The music is just, wow... it's something else in this one. Took a while on the guitar to track down just exactly what scale Isao Tomita was using, because it sounds so exotic and intense. The main riff runs smoothly along the E Harmonic Minor. It really captures the oddity and unorthodox nature of this very unique disaster film. The "Prayer to the Future" theme, however, couldn't sound more different, and for a solid reason. It's a softer tune that appears to adhere to the B Major scale, giving it almost a lullaby effect. But the fact that this is does run along the Locrian mode, which has a diminished bass and is rarely heard in popular music, does make the theme a bit out of the ordinary, but it is so pleasant that it is definitely a triumph that proves the Locrian can be more than successful in the modern realm. Tomita knew exactly what he was doing, and it looks as though he had some fun with melodic and harmonic experimentation along the way.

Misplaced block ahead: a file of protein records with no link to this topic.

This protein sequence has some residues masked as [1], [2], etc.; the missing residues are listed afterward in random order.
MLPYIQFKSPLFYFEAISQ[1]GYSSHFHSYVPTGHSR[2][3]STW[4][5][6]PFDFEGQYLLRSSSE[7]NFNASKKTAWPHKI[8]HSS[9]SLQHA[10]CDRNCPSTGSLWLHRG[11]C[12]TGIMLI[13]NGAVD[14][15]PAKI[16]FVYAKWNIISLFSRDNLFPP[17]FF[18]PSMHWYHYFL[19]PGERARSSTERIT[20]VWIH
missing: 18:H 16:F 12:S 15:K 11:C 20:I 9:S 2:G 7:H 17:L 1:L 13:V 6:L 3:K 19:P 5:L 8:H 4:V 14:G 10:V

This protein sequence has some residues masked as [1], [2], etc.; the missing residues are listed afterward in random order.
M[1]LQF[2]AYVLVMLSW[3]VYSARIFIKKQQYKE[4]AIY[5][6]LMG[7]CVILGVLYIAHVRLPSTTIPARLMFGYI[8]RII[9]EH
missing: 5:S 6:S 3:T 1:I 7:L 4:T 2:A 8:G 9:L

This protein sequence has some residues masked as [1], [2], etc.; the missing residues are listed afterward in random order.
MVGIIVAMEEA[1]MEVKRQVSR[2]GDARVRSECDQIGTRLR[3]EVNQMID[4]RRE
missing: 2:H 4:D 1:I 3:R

In the end, Prophecies of Nostradamus is a fantastic representation of the dark roads that society travels, the consequences of our actions, and the absolute need for accountability and policy-change in regard to the horrors of human "progress". Some of the film's content is a little fantastical, but so much of it strikes home, that when watching it in this decade, it is bone-chilling to see the modern, real-life similarities. Are dangerous, enlarged mutants out of the realm of possibility? Mosquitos have become larger and more resistant to pesticides in Athens, Greece, due to the high pollution. Are melting polar ice caps just conjecture? Recent evidence shows that polar ice is melting at a far higher rate than ever, due to the greenhouse gasses... possibly giving birth to the intense storms of recent times (Century 10, Prophecy 1: Both the earth and the sky will freeze a great sea.... great storms will come to torment the four corners and the skies will never be so fair again...). How about famines in Africa, or earthquakes in Asia, or political upheaval in regards to failing government policies relating to food crises and general failure concerning governing? Or even the possibility of nuclear devastation, which becomes an all-the-more prevalent threat with unchecked nations such as Iran and North Korea? Prophecies of Nostradamus is more than just the Inconvenient Truth of its time... the eerie similarities between the current events of today and the conjecture of yesteryear only become clearer and clearer as one observes the events this movie portrays. Despite its flaws, this film is a timeless testament to the state of planet Earth, and a reflection of the ever-increasing worries of its self-destructive inhabitants.